Martin O. Sabo, a low-key Minnesota Democrat who rose to House Budget Committee chairman over 28 years in Congress, died March 13 at a hospital in Minneapolis. He was 78.
His daughter, Karin Mantor, confirmed the death. She said her father, a longtime smoker who was on oxygen, had been hospitalized for a week because he was having trouble breathing. He had pneumonia, Mantor said, but the immediate cause was not known.
Mr. Sabo was speaker of the Minnesota House of Representatives before winning election to the U.S. House in 1978. He continued to handily win reelection until announcing his retirement in 2006. He was succeeded by fellow Democrat Keith Ellison, the first Muslim elected to the House.
Politicians praised Mr. Sabo, a Norwegian Lutheran, for his understated manner and ability to deliver millions of dollars to the Twin Cities for road and housing projects, including the Hiawatha Avenue light-rail line and the Minneapolis Veterans Medical Center.
Gov. Mark Dayton (D) said Minnesota has important infrastructure projects because of Mr. Sabo’s senior position on the House Appropriations Committee.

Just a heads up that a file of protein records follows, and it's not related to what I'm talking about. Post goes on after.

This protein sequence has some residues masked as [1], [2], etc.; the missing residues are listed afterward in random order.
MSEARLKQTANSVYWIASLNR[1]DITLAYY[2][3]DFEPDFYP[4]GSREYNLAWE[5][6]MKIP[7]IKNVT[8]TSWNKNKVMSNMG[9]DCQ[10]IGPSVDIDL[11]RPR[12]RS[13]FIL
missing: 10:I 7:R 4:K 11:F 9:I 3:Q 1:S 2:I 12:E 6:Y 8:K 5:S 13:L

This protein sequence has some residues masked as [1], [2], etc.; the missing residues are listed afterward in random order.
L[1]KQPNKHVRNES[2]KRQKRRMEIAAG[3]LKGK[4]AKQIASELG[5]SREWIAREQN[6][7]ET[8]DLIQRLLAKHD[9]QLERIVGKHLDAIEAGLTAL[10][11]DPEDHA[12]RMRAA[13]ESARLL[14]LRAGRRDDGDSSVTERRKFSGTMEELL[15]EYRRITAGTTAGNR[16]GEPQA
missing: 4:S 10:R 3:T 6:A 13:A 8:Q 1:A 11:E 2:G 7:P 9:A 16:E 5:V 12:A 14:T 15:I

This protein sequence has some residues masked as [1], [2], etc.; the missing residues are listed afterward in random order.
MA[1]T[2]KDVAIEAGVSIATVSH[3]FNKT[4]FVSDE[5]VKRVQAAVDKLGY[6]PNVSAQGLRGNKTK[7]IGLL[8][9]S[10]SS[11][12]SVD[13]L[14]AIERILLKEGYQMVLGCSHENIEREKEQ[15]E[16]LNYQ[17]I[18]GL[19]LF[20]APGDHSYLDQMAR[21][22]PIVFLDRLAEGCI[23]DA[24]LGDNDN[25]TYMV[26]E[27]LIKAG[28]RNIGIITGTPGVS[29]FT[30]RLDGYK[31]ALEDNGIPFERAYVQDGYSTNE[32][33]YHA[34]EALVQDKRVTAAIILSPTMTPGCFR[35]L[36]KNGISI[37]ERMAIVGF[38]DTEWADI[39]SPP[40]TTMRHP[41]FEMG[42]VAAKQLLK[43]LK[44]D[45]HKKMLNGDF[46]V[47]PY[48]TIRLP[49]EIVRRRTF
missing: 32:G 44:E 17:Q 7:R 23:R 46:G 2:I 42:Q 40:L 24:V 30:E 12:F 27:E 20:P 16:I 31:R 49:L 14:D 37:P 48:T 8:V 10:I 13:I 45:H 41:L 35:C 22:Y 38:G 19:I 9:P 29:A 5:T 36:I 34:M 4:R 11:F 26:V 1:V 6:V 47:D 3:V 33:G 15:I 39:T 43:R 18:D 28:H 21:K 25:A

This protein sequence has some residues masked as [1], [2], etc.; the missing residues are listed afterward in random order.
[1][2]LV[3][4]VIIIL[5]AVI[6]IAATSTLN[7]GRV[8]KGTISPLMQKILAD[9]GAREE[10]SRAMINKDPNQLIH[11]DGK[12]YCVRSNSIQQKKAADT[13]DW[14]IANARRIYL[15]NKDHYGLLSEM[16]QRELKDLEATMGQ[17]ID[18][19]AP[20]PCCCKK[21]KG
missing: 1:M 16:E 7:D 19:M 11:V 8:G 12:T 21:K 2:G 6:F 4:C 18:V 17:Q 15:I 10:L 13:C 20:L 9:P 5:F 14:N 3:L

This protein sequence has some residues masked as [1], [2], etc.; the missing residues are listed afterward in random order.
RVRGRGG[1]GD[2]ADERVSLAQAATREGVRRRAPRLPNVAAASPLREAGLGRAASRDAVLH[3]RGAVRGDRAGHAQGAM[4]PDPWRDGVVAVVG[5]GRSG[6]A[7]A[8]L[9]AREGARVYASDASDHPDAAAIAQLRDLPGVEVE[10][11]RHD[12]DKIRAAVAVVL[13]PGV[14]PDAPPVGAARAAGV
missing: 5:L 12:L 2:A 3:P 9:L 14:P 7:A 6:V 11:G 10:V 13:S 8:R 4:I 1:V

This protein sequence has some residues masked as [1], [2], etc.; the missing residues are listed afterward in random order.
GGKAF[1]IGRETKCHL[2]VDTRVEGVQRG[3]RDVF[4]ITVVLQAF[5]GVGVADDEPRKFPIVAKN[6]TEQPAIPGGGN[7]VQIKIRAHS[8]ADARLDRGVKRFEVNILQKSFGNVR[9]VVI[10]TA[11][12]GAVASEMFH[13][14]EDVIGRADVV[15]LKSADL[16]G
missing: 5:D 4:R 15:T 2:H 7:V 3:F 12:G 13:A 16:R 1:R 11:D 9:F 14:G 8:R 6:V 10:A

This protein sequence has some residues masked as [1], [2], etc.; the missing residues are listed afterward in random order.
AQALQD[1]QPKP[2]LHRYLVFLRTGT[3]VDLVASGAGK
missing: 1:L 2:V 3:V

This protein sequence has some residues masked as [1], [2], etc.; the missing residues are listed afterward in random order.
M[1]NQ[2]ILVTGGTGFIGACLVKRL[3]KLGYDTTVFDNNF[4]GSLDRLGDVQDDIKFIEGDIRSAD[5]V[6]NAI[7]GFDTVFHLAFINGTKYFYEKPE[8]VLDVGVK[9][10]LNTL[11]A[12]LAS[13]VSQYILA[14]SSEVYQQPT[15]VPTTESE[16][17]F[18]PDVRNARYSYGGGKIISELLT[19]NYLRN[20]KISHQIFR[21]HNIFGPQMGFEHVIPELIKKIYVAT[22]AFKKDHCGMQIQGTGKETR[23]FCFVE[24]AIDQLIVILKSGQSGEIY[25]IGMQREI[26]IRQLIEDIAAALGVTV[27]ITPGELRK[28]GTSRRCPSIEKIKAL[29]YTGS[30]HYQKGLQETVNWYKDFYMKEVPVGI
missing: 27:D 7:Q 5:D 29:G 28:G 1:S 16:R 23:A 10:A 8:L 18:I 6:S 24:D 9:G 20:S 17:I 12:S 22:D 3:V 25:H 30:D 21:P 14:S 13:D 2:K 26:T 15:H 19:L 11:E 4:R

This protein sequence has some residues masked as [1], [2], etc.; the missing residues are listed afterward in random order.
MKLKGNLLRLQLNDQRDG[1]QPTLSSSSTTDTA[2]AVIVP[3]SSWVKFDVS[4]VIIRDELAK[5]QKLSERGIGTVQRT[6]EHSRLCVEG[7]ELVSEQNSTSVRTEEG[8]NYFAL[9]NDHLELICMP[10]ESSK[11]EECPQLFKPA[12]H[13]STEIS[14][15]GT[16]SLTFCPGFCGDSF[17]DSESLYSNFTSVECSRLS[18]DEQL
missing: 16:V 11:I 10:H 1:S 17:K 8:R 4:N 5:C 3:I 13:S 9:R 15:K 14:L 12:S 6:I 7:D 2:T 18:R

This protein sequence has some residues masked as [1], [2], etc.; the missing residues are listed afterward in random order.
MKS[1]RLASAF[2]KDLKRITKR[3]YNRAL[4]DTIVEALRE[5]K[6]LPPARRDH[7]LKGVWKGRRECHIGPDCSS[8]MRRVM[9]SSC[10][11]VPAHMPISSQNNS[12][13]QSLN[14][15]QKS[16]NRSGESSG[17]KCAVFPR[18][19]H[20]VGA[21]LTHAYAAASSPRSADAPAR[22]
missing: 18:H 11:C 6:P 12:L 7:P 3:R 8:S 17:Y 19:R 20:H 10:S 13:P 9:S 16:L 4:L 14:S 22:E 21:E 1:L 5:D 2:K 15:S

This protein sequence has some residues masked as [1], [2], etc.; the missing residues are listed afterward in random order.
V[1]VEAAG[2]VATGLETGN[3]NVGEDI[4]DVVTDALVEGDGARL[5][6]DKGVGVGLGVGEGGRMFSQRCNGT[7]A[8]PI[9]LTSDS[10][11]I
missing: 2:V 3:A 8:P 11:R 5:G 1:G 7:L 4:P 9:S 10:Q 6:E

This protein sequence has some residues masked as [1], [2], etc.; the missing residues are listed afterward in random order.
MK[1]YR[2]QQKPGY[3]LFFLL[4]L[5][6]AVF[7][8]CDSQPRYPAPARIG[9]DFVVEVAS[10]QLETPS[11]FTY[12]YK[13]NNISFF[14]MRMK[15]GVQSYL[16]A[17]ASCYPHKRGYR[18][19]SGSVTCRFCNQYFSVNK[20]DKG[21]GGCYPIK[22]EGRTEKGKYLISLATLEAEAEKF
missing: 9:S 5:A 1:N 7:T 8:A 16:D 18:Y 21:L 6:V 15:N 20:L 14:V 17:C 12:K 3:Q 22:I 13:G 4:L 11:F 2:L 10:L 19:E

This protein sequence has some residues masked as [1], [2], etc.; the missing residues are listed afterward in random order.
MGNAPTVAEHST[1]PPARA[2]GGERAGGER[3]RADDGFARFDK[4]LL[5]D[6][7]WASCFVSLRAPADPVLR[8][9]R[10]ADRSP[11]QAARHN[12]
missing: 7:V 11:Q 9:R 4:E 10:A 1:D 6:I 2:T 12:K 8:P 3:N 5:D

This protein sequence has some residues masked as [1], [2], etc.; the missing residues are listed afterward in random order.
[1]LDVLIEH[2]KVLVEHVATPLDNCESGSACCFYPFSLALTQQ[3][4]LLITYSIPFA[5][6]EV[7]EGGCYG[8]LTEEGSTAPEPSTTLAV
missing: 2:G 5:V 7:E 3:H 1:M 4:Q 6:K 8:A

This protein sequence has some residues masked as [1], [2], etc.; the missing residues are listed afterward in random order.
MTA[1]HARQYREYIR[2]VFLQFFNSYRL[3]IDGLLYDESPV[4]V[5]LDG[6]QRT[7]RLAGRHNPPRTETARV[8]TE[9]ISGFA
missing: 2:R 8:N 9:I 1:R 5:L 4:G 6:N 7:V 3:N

The Martin Olav Sabo Bridge, a 215-foot-long suspension bridge for bicyclists and pedestrians in Minneapolis, is named in his honor.
In announcing his retirement, Mr. Sabo called putting together the 1993 federal budget as House Budget Committee chairman one of his proudest accomplishments.
Martin Olav Sabo was born in Crosby, N.D., on Feb. 28, 1938. He was a 1959 graduate of Augsburg College in Minneapolis and then spent 18 years in the Minnesota House. He was minority leader before being named speaker in 1973.
Mr. Sabo also took pride in never publicly disparaging another politician.
“I’ve always believed the fundamental problem with politics today are people who over-promise and overstate. I’ve tried to do the opposite,” he said. “I’ve also tried to treat my colleagues with respect. I don’t recall ever making a public statement critical of my colleague, whether it’s Democrat or Republican.”
He married the former Sylvia Lee, and they had two daughters. A list of survivors was not immediately available.
— Associated Press
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